To explore the possible role of D-serine in postsynaptic functions, we examined the effects of exogenous application of D-serine on the in vivo interactions of SR with PSD-95 and NMDARs using co-immunoprecipitation assays with α-SR antibody. Exogenous application of D-serine markedly increases the amount of PSD-95 and NR1 co-immunoprecipitated by α-SR antibody from the same amount of cortical neuronal lysate, even though the levels of PSD-95, NR1 and SR inputs remain similar between the control and treatment groups (Figures 9A–C). The ratios of co-precipitated NR1 and PSD-95 normalized to input controls are significantly increased in D-serine-treated cortical lysates (Figures 9D–F). The results suggest that exogenous D-serine enhances the in vivo interactions of SR with NR1 and PSD-95. This enhancement is blocked by co-application of AP5, an NMDAR competitive antagonist, as well as with 7-chlorokynurenic acid (7-CK), a specific NMDAR competitive antagonist at the glycine site of NMDARs (Figures 9A–F), demonstrating that D-serine modulates SR/PSD-95 interactions through NMDAR activation. In contrast, exogenous application of glycine along with glycine transporter inhibitor lithium, does not have the same effect on SR interactions with NR1 and PSD-95 as exogenous D-serine (Figures 9A–F), suggesting that D-serine, rather than glycine, modulates postsynaptic SR interactions with PSD-95 and NMDARs.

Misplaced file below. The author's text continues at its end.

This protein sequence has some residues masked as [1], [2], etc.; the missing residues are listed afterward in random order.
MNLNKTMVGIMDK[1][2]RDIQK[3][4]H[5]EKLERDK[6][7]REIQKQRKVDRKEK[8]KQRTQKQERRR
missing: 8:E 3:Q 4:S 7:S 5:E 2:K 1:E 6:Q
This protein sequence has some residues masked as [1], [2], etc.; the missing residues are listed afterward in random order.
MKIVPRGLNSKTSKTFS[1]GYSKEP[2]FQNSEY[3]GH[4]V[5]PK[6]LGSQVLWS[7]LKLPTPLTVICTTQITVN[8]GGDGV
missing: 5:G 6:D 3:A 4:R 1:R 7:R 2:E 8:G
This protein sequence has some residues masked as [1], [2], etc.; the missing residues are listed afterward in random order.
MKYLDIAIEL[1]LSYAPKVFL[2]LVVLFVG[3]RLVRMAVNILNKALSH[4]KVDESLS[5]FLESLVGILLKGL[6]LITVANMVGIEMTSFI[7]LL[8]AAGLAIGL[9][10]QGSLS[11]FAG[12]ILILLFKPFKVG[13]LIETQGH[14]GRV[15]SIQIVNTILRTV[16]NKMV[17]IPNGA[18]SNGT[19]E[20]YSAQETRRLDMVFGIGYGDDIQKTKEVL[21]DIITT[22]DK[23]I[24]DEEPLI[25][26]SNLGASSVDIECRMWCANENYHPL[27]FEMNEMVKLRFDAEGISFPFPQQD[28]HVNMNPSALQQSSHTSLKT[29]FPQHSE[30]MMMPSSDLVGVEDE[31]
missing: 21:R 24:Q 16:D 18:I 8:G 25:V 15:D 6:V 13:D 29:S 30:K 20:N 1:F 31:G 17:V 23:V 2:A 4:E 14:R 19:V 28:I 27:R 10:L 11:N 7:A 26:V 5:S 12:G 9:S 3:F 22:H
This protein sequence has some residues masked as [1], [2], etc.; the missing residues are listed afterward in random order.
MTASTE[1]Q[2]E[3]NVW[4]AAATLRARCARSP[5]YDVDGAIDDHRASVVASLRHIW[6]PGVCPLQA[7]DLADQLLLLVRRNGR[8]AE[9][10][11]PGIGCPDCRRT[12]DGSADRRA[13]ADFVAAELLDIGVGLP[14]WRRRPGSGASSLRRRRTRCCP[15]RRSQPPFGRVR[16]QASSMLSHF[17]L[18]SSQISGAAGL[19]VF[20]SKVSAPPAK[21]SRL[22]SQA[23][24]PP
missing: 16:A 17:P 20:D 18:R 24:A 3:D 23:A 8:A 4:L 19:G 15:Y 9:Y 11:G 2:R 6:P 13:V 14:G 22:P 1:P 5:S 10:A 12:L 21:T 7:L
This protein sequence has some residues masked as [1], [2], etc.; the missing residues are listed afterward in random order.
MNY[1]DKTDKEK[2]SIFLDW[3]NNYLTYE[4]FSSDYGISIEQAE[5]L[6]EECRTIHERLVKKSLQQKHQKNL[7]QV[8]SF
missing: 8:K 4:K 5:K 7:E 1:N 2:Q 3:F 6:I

FIGURE 9
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Figure 9. Exogenous D-serine, but not glycine, enhances the in vivo interactions of endogenous SR with PSD-95 and NMDARs postsynaptically. (A–C) Co-immunoprecipitation of endogenous NR1 and PSD-95 with SR antibody in cortical neuronal lysates from cultures treated with vehicle, D-serine (50 μM), D-serine (50 μM) + AP5 (50 μM), D-serine (50 μM) + 7-CK (50 μM), glycine (50 μM) + lithium (100 μM) for 24 h. Upper panel: Co-immunoprecipitation assays of cortical lysates (250 μg each lane); Lower panel: Western blot analysis of input levels in cortical lysates (15 μg each lane). Graphs (D–F) show quantification analysis of the co-precipitated NR1, PSD-95, and SR with α-SR antibody in the cortical lysates from 3 different cultures and experiments. The co-precipitated products were normalized to inputs levels in cortical lysates.

Exogenous D-Serine, But Not Glycine, Stabilizes Cortical Glutamatergic Synapses